Ingeborg Bachmann Analysis

Other Literary Forms

(Literary Essentials: Great Poems of the World)

In addition to her poetry, Ingeborg Bachmann published two radio plays, three volumes of short stories, and a novel. Much of her prose concerns the role of women in search of their own identity. Bachmann also collaborated with the composer Hans Werner Henze, writing the librettos for his operas Der Prinz von Homburg (pb. 1960; the prince of Homburg) and Der junge Lord (pb. 1965; The Young Milford, 1967). She was praised by critics as a librettist of great talent. Bachmann’s other publications include essays in which she discusses her poetic theory.


(Literary Essentials: Great Poems of the World)

Ingeborg Bachmann attracted and fascinated readers and critics alike during her short life and has continued to do so since her untimely death in 1973. Bachmann’s work has been praised as great and pure poetry, and she has been compared with such towering figures of German poetry as Friedrich Gottlieb Klopstock, Friedrich Hölderlin, and Rainer Maria Rilke. At the same time, the critic Peter Demetz has charged that her verse is marred by a “gauche combination of high polish and utterly sentimental Kitsch,” and her metaphors have been labeled vague, justifying almost any interpretation.

It cannot be denied that Bachmann’s personality and her life, shrouded in mystery to this day, have attracted at least as much attention as her work. After her appearance in 1952 at a meeting of Gruppe 47 (group 47), an influential circle of postwar writers, followed in turn by a story about her in Der Spiegel, Germany’s mass-circulation newsmagazine (similar to Time magazine), Bachmann could never rid herself of her image as a beautiful blonde who had become, of all things, a writer—sensuous yet intellectual, a cosmopolite from a provincial town in Austria, succeeding in a world traditionally dominated by males. When, after her death, her colleagues Günter Grass, Uwe Johnson, and Max Frisch began writing about her, Bachmann, who had already become a legend of sorts, gained increasing recognition as a significant figure in postwar...

(The entire section is 509 words.)

The Value of Poetry

(Literary Essentials: Great Poems of the World)

Bachmann’s entire oeuvre can be interpreted as a transformation of inner conflict into art. In a speech of thanks to the donors of an award she received, Bachmann spoke in the following terms of the function of the poet:

We extend our possibilities in the interplay between the impossible and the possible. It is important for us to create this tension, we grow on it, we look toward a goal, which becomes more distant the closer we get.

In this speech, Bachmann expresses a certain ambivalence about the role of the poet. She vacillates between a firm belief in the eternal value of poetry and poetic language and a sense of its ultimate futility. In the end, the latter prevailed, and she virtually gave up poetry. The few poems that Bachmann wrote after 1956 and published in various magazines all revolve around her doubts about the validity of poetic language. The final poem of her collection Anrufung des grossen Bären, titled “Ihr Worte,” ends with two ambiguous lines that are indicative of her crisis: “Kein Sterbenswort, Ihr Worte!” (not one more death-prone word, you words!).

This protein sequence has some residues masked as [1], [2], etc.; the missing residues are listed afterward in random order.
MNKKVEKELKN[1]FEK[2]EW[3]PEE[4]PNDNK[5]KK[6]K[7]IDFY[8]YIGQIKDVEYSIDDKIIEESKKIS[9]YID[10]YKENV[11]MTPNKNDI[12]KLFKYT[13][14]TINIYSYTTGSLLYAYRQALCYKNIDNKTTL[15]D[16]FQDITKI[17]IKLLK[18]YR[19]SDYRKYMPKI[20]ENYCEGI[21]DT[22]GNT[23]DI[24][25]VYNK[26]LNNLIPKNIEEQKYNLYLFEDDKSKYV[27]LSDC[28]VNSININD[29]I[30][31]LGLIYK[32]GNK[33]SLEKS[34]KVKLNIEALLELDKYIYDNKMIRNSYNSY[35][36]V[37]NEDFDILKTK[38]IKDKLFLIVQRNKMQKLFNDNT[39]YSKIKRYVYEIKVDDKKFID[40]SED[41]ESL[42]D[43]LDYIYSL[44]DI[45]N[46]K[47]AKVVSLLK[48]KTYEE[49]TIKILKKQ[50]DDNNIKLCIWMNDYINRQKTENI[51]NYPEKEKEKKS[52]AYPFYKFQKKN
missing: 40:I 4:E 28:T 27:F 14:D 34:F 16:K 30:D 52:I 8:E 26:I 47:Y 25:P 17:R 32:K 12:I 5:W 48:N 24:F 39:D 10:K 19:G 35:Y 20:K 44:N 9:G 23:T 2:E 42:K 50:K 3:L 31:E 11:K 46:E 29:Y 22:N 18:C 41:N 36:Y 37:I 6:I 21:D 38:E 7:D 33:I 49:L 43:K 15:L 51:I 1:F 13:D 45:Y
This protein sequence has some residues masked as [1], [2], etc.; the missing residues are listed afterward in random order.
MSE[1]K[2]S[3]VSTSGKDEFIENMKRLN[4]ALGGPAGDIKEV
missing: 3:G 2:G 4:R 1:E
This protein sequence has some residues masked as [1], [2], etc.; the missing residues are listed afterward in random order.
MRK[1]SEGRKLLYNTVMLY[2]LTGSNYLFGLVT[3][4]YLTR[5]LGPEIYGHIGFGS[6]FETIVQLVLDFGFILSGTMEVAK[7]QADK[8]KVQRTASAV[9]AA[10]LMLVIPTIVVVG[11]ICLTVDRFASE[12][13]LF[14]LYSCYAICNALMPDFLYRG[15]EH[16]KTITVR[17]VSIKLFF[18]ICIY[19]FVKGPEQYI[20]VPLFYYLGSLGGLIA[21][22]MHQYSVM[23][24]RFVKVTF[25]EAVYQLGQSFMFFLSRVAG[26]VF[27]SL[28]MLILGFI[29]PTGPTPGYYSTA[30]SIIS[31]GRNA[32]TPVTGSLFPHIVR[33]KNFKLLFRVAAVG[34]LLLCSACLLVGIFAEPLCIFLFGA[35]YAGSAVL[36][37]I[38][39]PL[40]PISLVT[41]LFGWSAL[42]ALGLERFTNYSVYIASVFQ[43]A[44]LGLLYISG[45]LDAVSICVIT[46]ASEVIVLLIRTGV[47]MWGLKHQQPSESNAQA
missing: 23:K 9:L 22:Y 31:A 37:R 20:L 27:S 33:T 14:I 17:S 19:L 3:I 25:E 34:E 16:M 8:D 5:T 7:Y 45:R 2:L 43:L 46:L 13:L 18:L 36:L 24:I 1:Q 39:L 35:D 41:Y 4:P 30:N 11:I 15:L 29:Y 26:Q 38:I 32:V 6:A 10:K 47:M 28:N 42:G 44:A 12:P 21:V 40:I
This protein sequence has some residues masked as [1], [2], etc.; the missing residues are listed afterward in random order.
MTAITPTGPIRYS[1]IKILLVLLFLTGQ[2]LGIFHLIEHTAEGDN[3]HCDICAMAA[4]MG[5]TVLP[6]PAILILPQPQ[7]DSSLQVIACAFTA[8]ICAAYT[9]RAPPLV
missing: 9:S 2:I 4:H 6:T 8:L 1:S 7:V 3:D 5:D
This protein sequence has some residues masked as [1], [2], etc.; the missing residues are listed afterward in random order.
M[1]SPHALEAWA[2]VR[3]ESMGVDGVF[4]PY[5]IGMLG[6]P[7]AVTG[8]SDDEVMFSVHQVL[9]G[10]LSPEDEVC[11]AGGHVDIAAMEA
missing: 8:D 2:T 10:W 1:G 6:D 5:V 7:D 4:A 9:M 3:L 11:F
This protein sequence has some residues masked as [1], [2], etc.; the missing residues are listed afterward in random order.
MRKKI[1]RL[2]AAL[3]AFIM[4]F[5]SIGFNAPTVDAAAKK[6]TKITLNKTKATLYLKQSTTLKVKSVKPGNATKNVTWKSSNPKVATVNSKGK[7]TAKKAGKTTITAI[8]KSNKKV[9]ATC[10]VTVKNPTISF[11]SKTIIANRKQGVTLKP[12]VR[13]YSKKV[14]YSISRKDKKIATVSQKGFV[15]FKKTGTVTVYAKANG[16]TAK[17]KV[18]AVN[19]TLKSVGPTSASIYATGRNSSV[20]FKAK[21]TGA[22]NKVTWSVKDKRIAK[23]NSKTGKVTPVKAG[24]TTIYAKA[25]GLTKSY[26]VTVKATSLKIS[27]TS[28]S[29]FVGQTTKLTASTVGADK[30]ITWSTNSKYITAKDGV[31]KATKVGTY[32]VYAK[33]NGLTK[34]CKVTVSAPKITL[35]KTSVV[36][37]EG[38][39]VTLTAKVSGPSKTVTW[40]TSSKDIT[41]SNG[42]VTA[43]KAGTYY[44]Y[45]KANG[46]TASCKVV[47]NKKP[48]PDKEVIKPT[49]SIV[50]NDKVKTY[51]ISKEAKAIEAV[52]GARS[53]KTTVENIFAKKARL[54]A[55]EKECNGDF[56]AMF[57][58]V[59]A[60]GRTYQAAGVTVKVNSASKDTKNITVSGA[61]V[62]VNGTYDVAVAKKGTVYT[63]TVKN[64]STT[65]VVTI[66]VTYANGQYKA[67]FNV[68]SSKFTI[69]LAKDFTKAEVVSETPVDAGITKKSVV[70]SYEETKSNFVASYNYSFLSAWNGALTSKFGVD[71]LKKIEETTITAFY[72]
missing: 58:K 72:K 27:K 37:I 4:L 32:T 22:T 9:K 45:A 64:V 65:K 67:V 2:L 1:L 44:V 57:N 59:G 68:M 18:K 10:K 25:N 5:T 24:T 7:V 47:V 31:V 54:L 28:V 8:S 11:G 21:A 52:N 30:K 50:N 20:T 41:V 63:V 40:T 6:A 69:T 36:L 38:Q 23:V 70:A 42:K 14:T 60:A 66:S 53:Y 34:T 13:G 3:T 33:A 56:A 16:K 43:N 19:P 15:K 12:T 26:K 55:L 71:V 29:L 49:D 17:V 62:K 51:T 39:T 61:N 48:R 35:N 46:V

Ingeborg Bachmann has been called a poet-thinker. As such, she made heavy demands upon herself, and her work likewise demands much from her readers. Bachmann’s readiness to confront, using exemplary lyric language, the issues of Germany’s dark historical past as well as the universal problems of modern man has secured for her a permanent position among the great poets of German literature.


(Literary Essentials: Great Poems of the World)

Achberger, Karen. Understanding Ingeborg Bachmann. Columbia: University of South Carolina Press, 1995. The first biography of Bachmann in English offers interpretation of her poetry, radio plays, librettos, critical writings, and prose. Achberger is a leading critic and has published a number of articles on Bachmann.

Demetz, Peter. “Ingeborg Bachmann.” In Postwar German Literature: A Critical Introduction. New York: Pegasus, 1970. A brief introduction to Bachmann’s work.

Ezergailis, Inta. Woman Writers: The Divided Self. Bonn, Germany: H. Grundmann, 1982. Critical analysis of prose by Ingeborg Bachmann and other authors. Includes bibliographic references.

Gölz, Sabine I. The Split Scene of Reading. Atlantic Highlands, N.J.: Humanities Press, 1998. Criticism and interpretation of Ingeborg Bachmann and Franz Kafka’s writing with an emphasis on the influence of Jacques Derrida and Friedrich Nietzsche. Includes an extensive bibliography.

Gudrun, Brokoph-Mauch, and Annette Daigger, eds. Ingeborg Bachmann: Neue Richtungen in der Forschung? Ingbert, Germany: Röhrig, 1995. A collection of critical essays on Bachmann in German with a section of essays in English.

Lyon, James K. “The Poetry of Ingeborg Bachmann: A Primeval Impulse in the Modern Wasteland.” German Life and Letters 17 (April, 1964): 206-215. A critical analysis of selected poems by Bachmann.

Schoolfield, George C. “Ingeborg Bachmann.” In Essays on Contemporary Literature, edited by Brian Keith-Smith. London: Oswald Wolff, 1969. A critical study of Bachmann’s oeuvre.